There are no Lord Burke progeny, but his wife, Anne Burke, is an Illinois Supreme Court justice, making them Illinois' premier power couple, and his brother Dan Burke has been a state representative since 1990. The alderman is the chairman of the Democrats' judicial slating committee, and he got his wife, a state Court of Claims judge, appointed to the Appellate Court in 1995 and to the Supreme Court in 2006. Anne Burke was unopposed in the 2008 Democratic primary to keep her seat. When Ed Burke retires, the 14th Ward will be Burke-less. A Hispanic candidate will win the seat.

13th Ward:  It's County McMadigan - the home of Midway Airport, Ford City and Illinois' premier power pair -- Illinois House Speaker Mike Madigan and his daughter Lisa Madigan, the state's attorney general and a likely 2014 gubernatorial candidate. According to party insiders, the attorney general, who has $3.3 million in her political account, is raising money for a challenge to Governor Pat Quinn in the Democratic primary. The consensus is that Lisa Madigan will run. If she wins, Illinois will be County McMadigan.

Mike Madigan, age 70, has been a state representative since 1970, a Democratic committeeman since 1972, and the speaker for 28 of the past 30 years. The ward's alderman is Madigan ally Michael R. Zalewski, who was first elected in 1995 and who is building his own dynasty. His son Michael J. Zalewski has been a state representative since 2009, and he will succeed his father, even though the ward's Hispanic population is exploding.

23rd Ward: It's Lipland, run by Lord Bill Lipinski, the 75-year-old former alderman (1975 to 1982) and congressman (1983 to 2004). Once concentrated on the Southwest Side, with a huge Polish population, the 3rd U.S. House District now extends far out into the southwest suburbs, taking in LaGrange, Western Springs and Oak Lawn. The district is now 65 percent suburban, but Chicago (the 23rd, 13th and 11th wards) dominates.

In August of 2004, Lord Lipinski conveniently resigned his congressional nomination, and his fellow Democratic committeemen chose Dan Lipinski, a college professor who had lived outside Illinois for 15 years, as his father's replacement. Lipinski lacked charisma and roots, and like his father he is a social conservative, so there's no way he could have won an open primary.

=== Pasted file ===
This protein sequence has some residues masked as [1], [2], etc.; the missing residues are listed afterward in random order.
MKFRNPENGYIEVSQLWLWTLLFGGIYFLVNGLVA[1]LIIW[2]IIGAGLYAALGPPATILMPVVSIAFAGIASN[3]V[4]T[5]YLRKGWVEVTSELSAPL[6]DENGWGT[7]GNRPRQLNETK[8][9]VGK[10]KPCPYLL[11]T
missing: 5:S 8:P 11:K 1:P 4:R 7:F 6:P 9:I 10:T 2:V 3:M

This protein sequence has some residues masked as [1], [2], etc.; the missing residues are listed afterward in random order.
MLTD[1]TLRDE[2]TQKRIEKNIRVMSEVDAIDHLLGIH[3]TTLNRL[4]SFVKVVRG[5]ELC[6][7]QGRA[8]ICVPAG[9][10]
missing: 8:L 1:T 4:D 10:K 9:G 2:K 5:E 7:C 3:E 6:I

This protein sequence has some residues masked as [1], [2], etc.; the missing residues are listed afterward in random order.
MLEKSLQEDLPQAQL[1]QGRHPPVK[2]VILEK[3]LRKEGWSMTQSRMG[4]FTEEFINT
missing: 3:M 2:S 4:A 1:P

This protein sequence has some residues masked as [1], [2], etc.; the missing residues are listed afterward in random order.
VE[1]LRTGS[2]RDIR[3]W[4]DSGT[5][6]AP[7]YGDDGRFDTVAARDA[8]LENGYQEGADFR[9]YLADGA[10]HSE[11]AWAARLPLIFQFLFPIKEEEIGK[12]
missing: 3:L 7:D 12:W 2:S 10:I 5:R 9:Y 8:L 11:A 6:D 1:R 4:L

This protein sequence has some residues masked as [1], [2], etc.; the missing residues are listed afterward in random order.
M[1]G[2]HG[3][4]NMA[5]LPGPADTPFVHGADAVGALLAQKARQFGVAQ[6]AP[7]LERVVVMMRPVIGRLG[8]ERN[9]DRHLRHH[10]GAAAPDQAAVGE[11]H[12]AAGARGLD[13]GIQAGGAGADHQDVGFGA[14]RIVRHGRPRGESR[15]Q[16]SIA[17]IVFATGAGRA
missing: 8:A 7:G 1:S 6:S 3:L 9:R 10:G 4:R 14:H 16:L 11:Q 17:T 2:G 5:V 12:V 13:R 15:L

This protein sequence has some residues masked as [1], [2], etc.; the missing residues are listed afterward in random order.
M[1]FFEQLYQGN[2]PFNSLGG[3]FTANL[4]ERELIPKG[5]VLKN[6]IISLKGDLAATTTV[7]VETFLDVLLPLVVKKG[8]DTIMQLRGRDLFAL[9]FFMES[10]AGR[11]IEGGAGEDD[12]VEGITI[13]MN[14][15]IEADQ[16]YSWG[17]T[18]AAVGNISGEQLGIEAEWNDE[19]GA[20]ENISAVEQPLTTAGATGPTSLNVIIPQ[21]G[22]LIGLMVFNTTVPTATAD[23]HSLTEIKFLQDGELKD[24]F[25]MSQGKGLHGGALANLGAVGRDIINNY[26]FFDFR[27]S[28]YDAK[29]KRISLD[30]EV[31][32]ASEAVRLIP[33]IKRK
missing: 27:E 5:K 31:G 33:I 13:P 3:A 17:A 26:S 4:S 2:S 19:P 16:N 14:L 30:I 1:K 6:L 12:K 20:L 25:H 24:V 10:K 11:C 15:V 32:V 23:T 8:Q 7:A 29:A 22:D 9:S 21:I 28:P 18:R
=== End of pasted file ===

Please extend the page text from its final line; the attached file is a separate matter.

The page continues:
19th Ward: The so-called "Three Wise Men" -- princes Tom Hynes, Jeremiah Joyce and Tim Degnan -- have ruled this Far Southwest Side fiefdom since the 1970s. Hynes was a state senator, the Illinois Senate president, the county assessor and the ward committeeman, Joyce was the alderman, and Degnan was Hynes' successor as state senator. They used their clout to help their sons. In 1998 Tom Hynes cleared the way for his son Dan, age 29, to be nominated for state comptroller; in 2010 Dan Hynes lost the primary for governor to Quinn by 8,372 votes. Joyce's son was elected the area's state representative, and Degnan's son got a judgeship.

41st Ward: Roman Pucinski's political rise was facilitated by his mother, who was a popular Polish-language radio broadcaster. Pucinski was elected to Congress in 1958, lost a 1972 U.S. Senate race, and was elected alderman in 1973, serving until 1991. His offspring is his daughter Aurie Pucinski, who is an Appellate Court justice and who was the clerk of the Circuit Court from 1988 to 2000.

38th Ward: The most durable Chicago Irish clan is the Cullertons, tracing their roots to 1875, when Eddie Cullerton was elected alderman. Following were a succession of Cullertons: P.J. as alderman in 1935 and assessor in 1958, brother Willie in 1959, nephew Tom in 1973, in-law Tom Allen in 1993, and now Tim Cullerton, Tom's son, in 2011. Tom's daughter Patti Jo has been the ward's committeeman since 1993.

39th Ward: Tony Laurino, a West Sider from the 25th Ward, moved and became the ward's alderman in 1965. He was indicted for ghost payrolling in 1993, having put his wife, stepdaughter, son and daughter into no-show Traffic Committee jobs. He died before his trial, but his daughter Marge was appointed alderman. Marge Laurino won a tough 1995 election, and she now is entrenched; her husband, Randy Barnette, is the ward's Democratic committeeman, and her nephew, John D'Amico, is the area's state representative.

33rd Ward: Mell was elected alderman in 1975 and committeeman in 1976. After his daughter Patti married Rod Blagojevich, Mell made him an assistant state's attorney and a state representative in 1992, and he wheeled and dealed to get him elected to Congress in 1996 and governor in 2002. Blagojevich was impeached in 2009.

Mell, age 73, reportedly is pondering retirement and passing off his job to daughter Deb Mell, whom he made a state representative in 2008. According to ward sources, longtime Mell chief of staff Chuck LaMantia will get Deb Mell's job.